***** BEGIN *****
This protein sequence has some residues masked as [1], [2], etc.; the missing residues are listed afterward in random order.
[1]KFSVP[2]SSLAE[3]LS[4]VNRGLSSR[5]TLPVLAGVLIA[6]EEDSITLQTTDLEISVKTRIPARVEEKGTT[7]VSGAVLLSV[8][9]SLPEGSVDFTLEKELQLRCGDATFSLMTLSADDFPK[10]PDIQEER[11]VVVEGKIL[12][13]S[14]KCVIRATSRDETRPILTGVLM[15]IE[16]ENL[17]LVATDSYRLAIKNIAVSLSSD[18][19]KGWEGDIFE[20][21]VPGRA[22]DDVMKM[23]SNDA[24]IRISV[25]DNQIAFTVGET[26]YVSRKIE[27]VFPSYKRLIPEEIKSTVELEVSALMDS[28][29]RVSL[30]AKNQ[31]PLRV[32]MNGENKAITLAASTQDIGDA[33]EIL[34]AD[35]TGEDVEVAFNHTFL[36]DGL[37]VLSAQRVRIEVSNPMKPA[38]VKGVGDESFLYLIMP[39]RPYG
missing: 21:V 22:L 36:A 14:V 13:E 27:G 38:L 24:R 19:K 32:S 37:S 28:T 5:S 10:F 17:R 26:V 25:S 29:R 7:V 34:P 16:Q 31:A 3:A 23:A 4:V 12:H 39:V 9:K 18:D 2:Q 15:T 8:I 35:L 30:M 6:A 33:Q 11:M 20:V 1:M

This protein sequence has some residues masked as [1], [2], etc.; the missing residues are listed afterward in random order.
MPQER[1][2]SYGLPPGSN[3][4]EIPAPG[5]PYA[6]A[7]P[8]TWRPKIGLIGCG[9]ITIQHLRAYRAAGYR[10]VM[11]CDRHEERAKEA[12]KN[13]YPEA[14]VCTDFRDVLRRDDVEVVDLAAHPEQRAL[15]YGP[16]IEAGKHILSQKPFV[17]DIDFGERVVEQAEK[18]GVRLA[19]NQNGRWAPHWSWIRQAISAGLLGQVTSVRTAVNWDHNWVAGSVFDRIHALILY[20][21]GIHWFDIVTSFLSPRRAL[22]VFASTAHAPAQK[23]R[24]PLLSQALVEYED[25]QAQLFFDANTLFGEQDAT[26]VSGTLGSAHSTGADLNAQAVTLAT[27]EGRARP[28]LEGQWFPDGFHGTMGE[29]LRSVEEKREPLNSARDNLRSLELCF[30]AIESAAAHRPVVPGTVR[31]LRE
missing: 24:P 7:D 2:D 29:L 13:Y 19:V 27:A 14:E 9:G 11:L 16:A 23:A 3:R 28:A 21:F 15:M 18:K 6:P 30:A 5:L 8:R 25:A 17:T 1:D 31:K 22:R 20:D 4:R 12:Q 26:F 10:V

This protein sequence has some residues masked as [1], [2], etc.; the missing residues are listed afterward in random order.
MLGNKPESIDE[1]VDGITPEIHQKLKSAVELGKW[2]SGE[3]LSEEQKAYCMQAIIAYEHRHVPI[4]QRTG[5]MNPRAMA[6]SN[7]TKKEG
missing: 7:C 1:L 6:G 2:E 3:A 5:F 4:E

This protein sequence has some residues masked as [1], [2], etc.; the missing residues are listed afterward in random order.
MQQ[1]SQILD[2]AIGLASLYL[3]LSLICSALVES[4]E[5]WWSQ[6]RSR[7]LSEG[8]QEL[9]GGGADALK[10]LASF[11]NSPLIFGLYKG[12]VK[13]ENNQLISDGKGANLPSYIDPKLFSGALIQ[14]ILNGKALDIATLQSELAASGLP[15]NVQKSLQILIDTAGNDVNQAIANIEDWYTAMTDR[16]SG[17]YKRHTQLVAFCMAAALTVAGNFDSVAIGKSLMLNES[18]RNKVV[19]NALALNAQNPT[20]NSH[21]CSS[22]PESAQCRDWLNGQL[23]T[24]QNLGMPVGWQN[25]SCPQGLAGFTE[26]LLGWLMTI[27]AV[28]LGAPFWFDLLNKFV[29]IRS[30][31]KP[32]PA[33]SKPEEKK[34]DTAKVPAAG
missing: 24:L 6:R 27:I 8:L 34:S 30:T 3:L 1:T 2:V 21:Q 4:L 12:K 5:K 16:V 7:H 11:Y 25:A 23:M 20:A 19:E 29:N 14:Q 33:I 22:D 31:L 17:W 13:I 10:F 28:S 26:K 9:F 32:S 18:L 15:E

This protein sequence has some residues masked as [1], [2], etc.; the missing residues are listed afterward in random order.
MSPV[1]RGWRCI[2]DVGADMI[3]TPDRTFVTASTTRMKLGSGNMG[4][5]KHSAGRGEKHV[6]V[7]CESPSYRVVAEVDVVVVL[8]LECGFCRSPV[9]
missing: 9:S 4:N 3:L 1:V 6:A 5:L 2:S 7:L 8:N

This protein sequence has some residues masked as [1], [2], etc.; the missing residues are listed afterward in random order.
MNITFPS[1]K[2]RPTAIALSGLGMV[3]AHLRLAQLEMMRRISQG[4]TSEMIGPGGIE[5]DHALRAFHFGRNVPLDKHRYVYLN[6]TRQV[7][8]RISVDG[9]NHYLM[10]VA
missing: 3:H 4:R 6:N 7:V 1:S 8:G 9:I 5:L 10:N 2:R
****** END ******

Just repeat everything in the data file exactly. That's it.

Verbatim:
This protein sequence has some residues masked as [1], [2], etc.; the missing residues are listed afterward in random order.
[1]KFSVP[2]SSLAE[3]LS[4]VNRGLSSR[5]TLPVLAGVLIA[6]EEDSITLQTTDLEISVKTRIPARVEEKGTT[7]VSGAVLLSV[8][9]SLPEGSVDFTLEKELQLRCGDATFSLMTLSADDFPK[10]PDIQEER[11]VVVEGKIL[12][13]S[14]KCVIRATSRDETRPILTGVLM[15]IE[16]ENL[17]LVATDSYRLAIKNIAVSLSSD[18][19]KGWEGDIFE[20][21]VPGRA[22]DDVMKM[23]SNDA[24]IRISV[25]DNQIAFTVGET[26]YVSRKIE[27]VFPSYKRLIPEEIKSTVELEVSALMDS[28][29]RVSL[30]AKNQ[31]PLRV[32]MNGENKAITLAASTQDIGDA[33]EIL[34]AD[35]TGEDVEVAFNHTFL[36]DGL[37]VLSAQRVRIEVSNPMKPA[38]VKGVGDESFLYLIMP[39]RPYG
missing: 21:V 22:L 36:A 14:V 13:E 27:G 38:L 24:R 19:K 32:S 37:S 28:T 5:S 10:F 17:R 26:V 25:S 29:R 7:V 34:P 16:Q 31:A 3:A 23:A 4:V 12:H 39:V 9:K 18:D 2:Q 15:T 8:I 35:L 30:M 6:A 33:Q 11:M 20:V 1:M

This protein sequence has some residues masked as [1], [2], etc.; the missing residues are listed afterward in random order.
MPQER[1][2]SYGLPPGSN[3][4]EIPAPG[5]PYA[6]A[7]P[8]TWRPKIGLIGCG[9]ITIQHLRAYRAAGYR[10]VM[11]CDRHEERAKEA[12]KN[13]YPEA[14]VCTDFRDVLRRDDVEVVDLAAHPEQRAL[15]YGP[16]IEAGKHILSQKPFV[17]DIDFGERVVEQAEK[18]GVRLA[19]NQNGRWAPHWSWIRQAISAGLLGQVTSVRTAVNWDHNWVAGSVFDRIHALILY[20][21]GIHWFDIVTSFLSPRRAL[22]VFASTAHAPAQK[23]R[24]PLLSQALVEYED[25]QAQLFFDANTLFGEQDAT[26]VSGTLGSAHSTGADLNAQAVTLAT[27]EGRARP[28]LEGQWFPDGFHGTMGE[29]LRSVEEKREPLNSARDNLRSLELCF[30]AIESAAAHRPVVPGTVR[31]LRE
missing: 24:P 7:D 2:D 29:L 13:Y 19:V 27:A 14:E 9:G 11:L 16:A 23:A 3:R 28:A 21:F 15:M 18:K 6:P 30:A 5:L 8:R 25:A 17:T 1:D 31:K 22:R 20:D 4:R 12:Q 26:F 10:V

This protein sequence has some residues masked as [1], [2], etc.; the missing residues are listed afterward in random order.
MLGNKPESIDE[1]VDGITPEIHQKLKSAVELGKW[2]SGE[3]LSEEQKAYCMQAIIAYEHRHVPI[4]QRTG[5]MNPRAMA[6]SN[7]TKKEG
missing: 7:C 1:L 6:G 2:E 3:A 5:F 4:E

This protein sequence has some residues masked as [1], [2], etc.; the missing residues are listed afterward in random order.
MQQ[1]SQILD[2]AIGLASLYL[3]LSLICSALVES[4]E[5]WWSQ[6]RSR[7]LSEG[8]QEL[9]GGGADALK[10]LASF[11]NSPLIFGLYKG[12]VK[13]ENNQLISDGKGANLPSYIDPKLFSGALIQ[14]ILNGKALDIATLQSELAASGLP[15]NVQKSLQILIDTAGNDVNQAIANIEDWYTAMTDR[16]SG[17]YKRHTQLVAFCMAAALTVAGNFDSVAIGKSLMLNES[18]RNKVV[19]NALALNAQNPT[20]NSH[21]CSS[22]PESAQCRDWLNGQL[23]T[24]QNLGMPVGWQN[25]SCPQGLAGFTE[26]LLGWLMTI[27]AV[28]LGAPFWFDLLNKFV[29]IRS[30][31]KP[32]PA[33]SKPEEKK[34]DTAKVPAAG
missing: 24:L 6:R 27:I 8:L 34:S 30:T 3:L 1:T 2:V 21:Q 4:L 12:K 5:K 16:V 7:H 11:Y 25:A 23:M 20:A 19:E 29:N 14:Q 33:I 22:D 31:L 17:W 13:I 10:F 28:S 26:K 9:F 32:S 18:L 15:E

This protein sequence has some residues masked as [1], [2], etc.; the missing residues are listed afterward in random order.
MSPV[1]RGWRCI[2]DVGADMI[3]TPDRTFVTASTTRMKLGSGNMG[4][5]KHSAGRGEKHV[6]V[7]CESPSYRVVAEVDVVVVL[8]LECGFCRSPV[9]
missing: 9:S 4:N 3:L 1:V 6:A 5:L 2:S 7:L 8:N

This protein sequence has some residues masked as [1], [2], etc.; the missing residues are listed afterward in random order.
MNITFPS[1]K[2]RPTAIALSGLGMV[3]AHLRLAQLEMMRRISQG[4]TSEMIGPGGIE[5]DHALRAFHFGRNVPLDKHRYVYLN[6]TRQV[7][8]RISVDG[9]NHYLM[10]VA
missing: 3:H 4:R 6:N 7:V 1:S 8:G 9:I 5:L 10:N 2:R